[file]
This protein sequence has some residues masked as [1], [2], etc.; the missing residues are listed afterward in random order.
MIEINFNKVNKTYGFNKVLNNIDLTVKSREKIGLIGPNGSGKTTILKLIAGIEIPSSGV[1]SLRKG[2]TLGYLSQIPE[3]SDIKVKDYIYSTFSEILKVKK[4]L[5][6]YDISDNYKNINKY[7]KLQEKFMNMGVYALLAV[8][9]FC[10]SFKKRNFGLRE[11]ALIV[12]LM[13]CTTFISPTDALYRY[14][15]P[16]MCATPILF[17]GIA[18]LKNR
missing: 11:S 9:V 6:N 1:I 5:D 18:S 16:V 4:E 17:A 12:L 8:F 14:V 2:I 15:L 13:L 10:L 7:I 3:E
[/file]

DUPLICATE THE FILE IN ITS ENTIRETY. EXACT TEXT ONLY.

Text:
This protein sequence has some residues masked as [1], [2], etc.; the missing residues are listed afterward in random order.
MIEINFNKVNKTYGFNKVLNNIDLTVKSREKIGLIGPNGSGKTTILKLIAGIEIPSSGV[1]SLRKG[2]TLGYLSQIPE[3]SDIKVKDYIYSTFSEILKVKK[4]L[5][6]YDISDNYKNINKY[7]KLQEKFMNMGVYALLAV[8][9]FC[10]SFKKRNFGLRE[11]ALIV[12]LM[13]CTTFISPTDALYRY[14][15]P[16]MCATPILF[17]GIA[18]LKNR
missing: 11:S 9:V 6:N 1:I 5:D 18:S 16:V 4:E 17:A 12:L 8:F 14:V 2:I 15:L 13:L 10:L 7:I 3:E